The brain, the seat of cognitive and behavioral control, and the mechanisms that give rise to these thoughts and behaviors are still widely unknown. My research aims at exploring the neural circuits that aid in our everyday decisions and behavior. Using electroencephalography (EEG) as well as functional magnetic resonance imaging (fMRI) we are examining neural oscillations in the alpha band (8-12 Hz) and its relationship in regulating the integration of information over large cortical areas, specifically in the fronto-parietal salience network as well as activity in the default mode network. This research has the potential to give us insightful information as to how humans exert cognitive control. Examining the components of the regulation mechanism in humans could allow us to link and anticipate behavior to novelty and unexpected events in a goal directed manner.

...Read More about Taylor A. Vega
Rose Hills

Imaging Quantum states of light using Field Programmable Gate Arrays

Squeezed light is a quantum mechanical state of light with smaller uncertainty in a component of interest (i.e., amplitude or phase) than what is observed in classical light. This reduced uncertainty is equivalent to reducing noise in the component of interest, which thereby allows ultraprecision measurements. Parametric Amplifiers are devices that can generate squeezed light. Experiments have shown that these devices have some non-ideal behaviour, but there is insufficient data to rigorously characterize these non-idealities. This project aims at developing efficient and fast methods to quantitatively measure the squeezed microwaves produced by these parametric amplifiers. A Field Programmable Gate Array (FPGA) will be used to calculate the components required to image squeezed state of light and will facilitate fast acquisition of data. This data will allow further analysis into the behaviour and improvement of the parametric amplifiers, potentially guiding the design of more effective amplifiers.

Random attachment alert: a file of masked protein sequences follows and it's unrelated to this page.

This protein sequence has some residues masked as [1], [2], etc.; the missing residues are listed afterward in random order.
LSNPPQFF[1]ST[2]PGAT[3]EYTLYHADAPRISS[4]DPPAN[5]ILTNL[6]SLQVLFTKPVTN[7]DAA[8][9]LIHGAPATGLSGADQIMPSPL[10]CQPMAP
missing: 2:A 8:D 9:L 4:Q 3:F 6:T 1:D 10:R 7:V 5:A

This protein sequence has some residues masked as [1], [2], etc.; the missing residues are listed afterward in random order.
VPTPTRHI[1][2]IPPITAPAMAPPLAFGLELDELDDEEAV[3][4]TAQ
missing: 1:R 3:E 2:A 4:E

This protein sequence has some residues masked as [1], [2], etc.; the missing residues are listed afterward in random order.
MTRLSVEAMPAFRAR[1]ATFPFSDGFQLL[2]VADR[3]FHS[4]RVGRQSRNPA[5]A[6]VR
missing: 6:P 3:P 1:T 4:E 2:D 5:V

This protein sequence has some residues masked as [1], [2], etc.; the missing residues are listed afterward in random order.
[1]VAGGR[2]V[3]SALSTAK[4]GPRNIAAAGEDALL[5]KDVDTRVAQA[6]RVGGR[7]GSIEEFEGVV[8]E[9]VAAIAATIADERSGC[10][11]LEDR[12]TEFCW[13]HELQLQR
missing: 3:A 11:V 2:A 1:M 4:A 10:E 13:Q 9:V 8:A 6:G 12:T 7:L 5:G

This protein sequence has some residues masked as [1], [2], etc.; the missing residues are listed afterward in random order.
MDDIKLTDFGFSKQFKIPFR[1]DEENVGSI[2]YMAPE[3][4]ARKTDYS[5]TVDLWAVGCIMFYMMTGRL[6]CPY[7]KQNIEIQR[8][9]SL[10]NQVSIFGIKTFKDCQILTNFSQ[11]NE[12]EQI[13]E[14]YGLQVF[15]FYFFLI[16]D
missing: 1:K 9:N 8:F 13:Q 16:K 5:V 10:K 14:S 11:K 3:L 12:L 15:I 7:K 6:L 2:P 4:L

...Read More about Aditya Vignesh Venkatramani
L&S Sciences

How Does Art Exhibition and Production Impact the Community Support for a Recovered Factory in Buenos Aires, Argentina?

In Argentina, during the economic meltdown of 2001, many factory owners fled the country, leaving hundreds of workers with no income and no clear idea of what lie ahead. In the months that followed, workers centered in Buenos Aires occupied their factory buildings and restarted production as a worker-owned cooperatively managed workplace. Some of these factories created Cultural Centers, hoping to make their factory a hub for the local community by providing health services, teaching classes, or holding art exhibitions or craft fairs. This research will focus on how an artistically oriented Cultural Center impacted community support for the IMPA factory, by comparing it with the UST factorys health oriented Cultural Center, and the Ghelco factory, which does not have a Cultural Center at all.